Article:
November 20, 2017
A myriad of feelings, situations, and life experiences cause wordlessness.
I’m not even sure that’s a real word.
Nonetheless, every writer who has struggled to write, to find the right words, to craft a word understands its meaning.
It’s that awful deep-rooted sense of creative helplessness; the knowledge that there are simply no words in the creative well.
Each of us must find our own way out of that well.
But often the very task we can’t do – write – is the very thing we need to do before creativity flows again.
Words come as we reach for them.
A word, a phrase, a sentence, or a paragraph may be all that’s needed to get our writing back on track when writing is the last thing we’d rather do; when we don’t have a desire to write.
They arrive on the heels of effort. That is: we must try.
Synonyms for “try” include attempt, strive, and undertake. All of these denote making an effort. In other words, even as we struggle with knowing words won’t come we have to do something to entice their appearance.
- Tapping a keyboard, letting our fingers play before words form.
- Doodling with a favorite pen in a journal, moving from squiggles to words.
- Using talk-to-text technology, speaking thoughts into existence.
- Writing without rules, forming a “bad” song or poem.
From Bad Poem to Article
Desiring to write but being at a loss for words, I used that last strategy today. Usually, we shouldn’t share “bad” writing with others – unless they’re critique partners or other trusted creativity supporters.
But, today I’m game.
Because I didn’t have any words, couldn’t come up with one word for an article all weekend. Then I wrote one word that became a bad poem that led to this article. So, I’m celebrating my bad poem today! Here it is:
When words won’t come…
When you’re feeling numb…
When grief is fresh…
When the body needs rest…
When you’re mad as snot…
When you’d rather not…
When family acts up…
When life disrupts…
Use What Comes
I sat down to write today knowing I needed a blog article. The first line of the poem sprang out of that need.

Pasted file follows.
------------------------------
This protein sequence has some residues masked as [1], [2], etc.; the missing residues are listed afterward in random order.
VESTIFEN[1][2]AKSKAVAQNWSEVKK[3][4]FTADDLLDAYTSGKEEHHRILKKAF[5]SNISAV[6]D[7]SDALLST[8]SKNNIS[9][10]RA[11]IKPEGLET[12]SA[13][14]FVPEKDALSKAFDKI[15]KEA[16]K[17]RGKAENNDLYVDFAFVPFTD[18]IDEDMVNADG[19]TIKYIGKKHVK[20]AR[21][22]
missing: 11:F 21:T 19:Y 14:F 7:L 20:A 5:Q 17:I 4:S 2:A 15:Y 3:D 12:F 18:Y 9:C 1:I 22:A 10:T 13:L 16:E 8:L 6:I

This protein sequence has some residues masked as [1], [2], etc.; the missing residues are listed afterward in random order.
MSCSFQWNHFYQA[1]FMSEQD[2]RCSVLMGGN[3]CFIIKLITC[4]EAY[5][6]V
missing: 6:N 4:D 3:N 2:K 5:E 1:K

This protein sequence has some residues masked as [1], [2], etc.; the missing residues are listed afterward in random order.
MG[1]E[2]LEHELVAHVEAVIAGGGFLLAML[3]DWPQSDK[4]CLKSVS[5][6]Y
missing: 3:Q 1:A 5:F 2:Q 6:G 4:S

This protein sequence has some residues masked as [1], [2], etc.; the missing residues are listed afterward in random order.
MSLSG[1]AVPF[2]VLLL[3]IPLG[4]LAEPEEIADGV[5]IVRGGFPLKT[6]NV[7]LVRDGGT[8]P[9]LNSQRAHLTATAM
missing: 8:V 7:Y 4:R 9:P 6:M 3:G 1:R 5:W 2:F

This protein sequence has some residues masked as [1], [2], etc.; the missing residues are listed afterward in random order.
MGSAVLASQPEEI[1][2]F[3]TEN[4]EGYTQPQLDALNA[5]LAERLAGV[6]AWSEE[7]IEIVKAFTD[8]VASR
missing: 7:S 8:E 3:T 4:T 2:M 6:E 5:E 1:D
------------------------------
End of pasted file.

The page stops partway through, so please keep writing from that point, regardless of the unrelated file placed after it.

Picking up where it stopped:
I know the poem won’t win any awards. That’s OK. I did not sit down to write an award-winning poem. (By the way, it’s almost impossible to write with a goal of winning an award because that goal is out of our control. Writing is a goal within our control, and if we write well we might win an award.)
I share the poem solely as encouragement for you to write something – anything – today. Use what comes, without overthinking the creative process.
I started with the first line of the poem, ending when the poetic flow departed and an introductory paaragraph arrived. I grabbed those first words, wrapping them around the poem.
If I were to edit the verses – which I have no plans to do – I’d substitute a synonym for “anyway.” The word is not necessarily grammatically correct, but it’s what initially came to mind when I tapped my keyboard, reaching for words.
I’d also add a title, because it didn’t come with one. I didn’t try to craft one because I’m smart enough not to force inspiration, even just a title, while battling wordlessness.
There are writers who write more during difficult times. I applaud them – and wish I were the same. Since I’m not, I must try to write when life would dictate otherwise. During those times, I don’t necessarily write pretty – as the poem illustrates. But, I do write. And that word, phrase, sentence, or paragraph usually provides enough creative refreshment to spur more writing as I bring them within reach. And that’s the goal.
I’m aiming for more words.
I’m seeking to write beyond the initial words, many of which I usually don’t keep.
I’m endeavoring to let creativity know it is welcome.
My hope is that creativity will get that message and bring all the words, skill, and motivation needed to craft material for private or public consumption.
Aim, seek, and endeavor are other synonyms for “try”. If you’re struggling with writing today:
- Aim for a word count of one to one hundred words. Chances are more will come, welcome them and keep writing.
- Seek to put down how you’re feeling, even if the writing is what you’d consider “bad”. Be authentic, keep what you can use, toss the rest.
- Endeavor to get one word down so others can follow, even if they do so at a snail’s pace. Be patient…words will come, eventually.
Words are within reach. If you’re struggling today, reach for them!
Not in the mood for reaching?
If so, put the prospect of writing aside. But aim, seek, and endeavor to write later this week – the sooner the better. Surviving wordlessness only happens when we face the dreaded condition and reach for words!
Lisa A. Crayton is an award-winning freelance writer, multi-published author, conference speaker…and more. She loves helping writers, and challenging them to achieve their goals and dreams! Connect with her on Facebook.